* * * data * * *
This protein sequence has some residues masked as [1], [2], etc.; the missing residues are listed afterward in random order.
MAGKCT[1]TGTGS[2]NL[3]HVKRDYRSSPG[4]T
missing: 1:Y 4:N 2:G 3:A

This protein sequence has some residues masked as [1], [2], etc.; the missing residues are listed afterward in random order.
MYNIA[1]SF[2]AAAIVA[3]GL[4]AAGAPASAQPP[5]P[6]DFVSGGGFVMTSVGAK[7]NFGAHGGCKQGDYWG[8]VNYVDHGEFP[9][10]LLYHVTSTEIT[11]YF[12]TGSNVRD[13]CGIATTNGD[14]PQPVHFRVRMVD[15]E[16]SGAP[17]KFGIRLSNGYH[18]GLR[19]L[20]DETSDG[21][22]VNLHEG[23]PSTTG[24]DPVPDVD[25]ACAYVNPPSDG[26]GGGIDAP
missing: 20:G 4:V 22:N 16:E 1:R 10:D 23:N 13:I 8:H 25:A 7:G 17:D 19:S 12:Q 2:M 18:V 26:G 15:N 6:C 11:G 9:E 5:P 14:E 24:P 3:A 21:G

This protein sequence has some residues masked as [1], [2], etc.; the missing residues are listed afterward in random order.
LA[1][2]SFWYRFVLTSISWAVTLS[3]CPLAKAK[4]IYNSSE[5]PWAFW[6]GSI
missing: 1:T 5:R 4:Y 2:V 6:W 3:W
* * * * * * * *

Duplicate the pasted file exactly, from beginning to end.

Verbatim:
This protein sequence has some residues masked as [1], [2], etc.; the missing residues are listed afterward in random order.
MAGKCT[1]TGTGS[2]NL[3]HVKRDYRSSPG[4]T
missing: 1:Y 4:N 2:G 3:A

This protein sequence has some residues masked as [1], [2], etc.; the missing residues are listed afterward in random order.
MYNIA[1]SF[2]AAAIVA[3]GL[4]AAGAPASAQPP[5]P[6]DFVSGGGFVMTSVGAK[7]NFGAHGGCKQGDYWG[8]VNYVDHGEFP[9][10]LLYHVTSTEIT[11]YF[12]TGSNVRD[13]CGIATTNGD[14]PQPVHFRVRMVD[15]E[16]SGAP[17]KFGIRLSNGYH[18]GLR[19]L[20]DETSDG[21][22]VNLHEG[23]PSTTG[24]DPVPDVD[25]ACAYVNPPSDG[26]GGGIDAP
missing: 20:G 4:V 22:N 16:E 1:R 10:D 23:N 13:I 8:H 25:A 7:G 17:D 19:S 12:Q 2:M 18:V 26:G 15:N 6:C 11:G 9:E 5:P 14:E 24:P 3:A 21:G

This protein sequence has some residues masked as [1], [2], etc.; the missing residues are listed afterward in random order.
LA[1][2]SFWYRFVLTSISWAVTLS[3]CPLAKAK[4]IYNSSE[5]PWAFW[6]GSI
missing: 1:T 5:R 4:Y 2:V 6:W 3:W